# What is the function of the secret key “r” in Poly1305?

Poly1305-AES uses two per-connection keys $k$ (for AES) and $r$ (for Poly1305's compression function) and a per-message nonce n to execute. I've read the original paper on the implementation, and I think I understand what it does, but not how it works. In particular, if the security of the MAC is dominated by the security of $AES_k(n)$, why must $r$ be kept secret?

In other words: what are the security properties of $Poly1305_r(m)$ by itself, before adding $AES_k(n)$?

• $r$ being secret is essential. The only point of $s$ is to prevent an attacker from learning $r$. – CodesInChaos Dec 2 '13 at 8:50

$Poly1305_{{r,s}}(m)$ is a one-time authenticator - it can be used to authenticate only a single message with any given key $(r,s)$ without violating the security guarantees (the violation is immediate - only two authenticated messages with the same key are required to create a forgery according to the nacl docs).

There are two 128 bit key values to this function (commonly combined into a single 256 bit key):

• $r$ is the basis for the polynomial evaluation (in a specific format with some bits cleared)
• $s$ is a key value that is added at the end to the result of the polynomial evaluation

Both of these values are part of the key - the specification requires that the key (including $r$) is unpredictable, and the size of the set $R$ from which $r$ is sampled does factor in the security proofs, so I would presume that exposing $r$ would compromise the security guarantee to some degree. Given the $2^{106}$ bound on that security, I would treat all parts of they key as secret.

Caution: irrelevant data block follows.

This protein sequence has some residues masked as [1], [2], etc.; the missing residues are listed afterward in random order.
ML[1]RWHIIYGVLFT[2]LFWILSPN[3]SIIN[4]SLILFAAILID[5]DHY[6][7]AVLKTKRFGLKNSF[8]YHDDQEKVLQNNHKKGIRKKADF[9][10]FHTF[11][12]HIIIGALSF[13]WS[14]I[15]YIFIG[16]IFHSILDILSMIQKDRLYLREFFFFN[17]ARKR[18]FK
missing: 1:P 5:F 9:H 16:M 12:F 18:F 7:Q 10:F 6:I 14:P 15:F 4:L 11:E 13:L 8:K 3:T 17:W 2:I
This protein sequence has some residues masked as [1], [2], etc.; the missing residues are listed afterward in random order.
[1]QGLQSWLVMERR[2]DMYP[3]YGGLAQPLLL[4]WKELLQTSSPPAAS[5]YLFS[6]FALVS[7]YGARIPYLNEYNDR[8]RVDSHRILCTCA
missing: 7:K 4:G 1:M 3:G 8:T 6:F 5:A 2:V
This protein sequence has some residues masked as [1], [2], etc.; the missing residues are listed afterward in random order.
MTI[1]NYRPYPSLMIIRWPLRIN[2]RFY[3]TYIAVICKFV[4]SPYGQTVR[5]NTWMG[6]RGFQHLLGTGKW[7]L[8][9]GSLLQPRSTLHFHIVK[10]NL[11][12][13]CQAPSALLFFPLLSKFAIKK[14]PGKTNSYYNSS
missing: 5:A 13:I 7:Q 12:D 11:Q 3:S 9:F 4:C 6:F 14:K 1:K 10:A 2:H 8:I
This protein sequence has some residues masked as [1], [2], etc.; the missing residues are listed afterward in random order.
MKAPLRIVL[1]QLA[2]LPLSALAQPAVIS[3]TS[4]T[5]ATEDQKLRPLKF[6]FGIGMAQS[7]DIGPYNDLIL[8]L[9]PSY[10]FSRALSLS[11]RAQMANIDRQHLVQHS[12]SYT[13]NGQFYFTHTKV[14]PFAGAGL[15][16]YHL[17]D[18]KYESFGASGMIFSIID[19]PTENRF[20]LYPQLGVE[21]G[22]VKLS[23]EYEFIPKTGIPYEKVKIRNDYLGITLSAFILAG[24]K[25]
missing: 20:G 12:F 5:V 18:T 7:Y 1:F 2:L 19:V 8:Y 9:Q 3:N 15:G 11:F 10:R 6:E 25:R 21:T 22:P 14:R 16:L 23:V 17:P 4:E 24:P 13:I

$Poly1305{-}AES_{(r,k,n)}(m)$ extends $Poly1305$ into a general purpose MAC function - i.e. it can be used to authenticate many messages with a single key $(r,k)$ as long as the nonce $n$ is not repeated.
The extension is achieved by replacing the $s$ value in the one-time authenticator with the result of $AES_k(n)$, which produces an unpredictable value for each unique nonce.

The $AES$ part of the calculation can be replaced by another secure cipher - e.g. the nacl library uses $xsalsa20$ to encrypt the nonce, but other block ciphers like Serpent/Twofish etc. will work just as well.

• These things are all true, but it doesn't really answer the question. How is the security of the MAC affected by publishing either r or s, but not both? In detail, how is the hash's resistance to forgery based on the secrecy of both r and s? – Jonathan Dec 2 '13 at 4:36

$Poly1305_{k,r}(N,M)$ is a Carter-Wegman nonce-based MAC, whose security crucially depends on the uniqueness of nonce $N$ for every message $M$. It is defined as $$Poly1305_{k,r}(N,M) = f(M,r) + AES_k(N),$$ where $f(M,r)$ is a polynomial of $r$ with coefficients derived from the binary representation of $M$, and $AES_k(N)$ is the encryption of nonce $N$ on key $k$.

The function $f(M,r)$ alone does not have provide any security. Given $f(M_1,r)$ and $f(M_2,r)$ for two distinct $M_1,M_2$, it is easy to recover $r$ and generate a forgery. This is even easier if $r$ is known.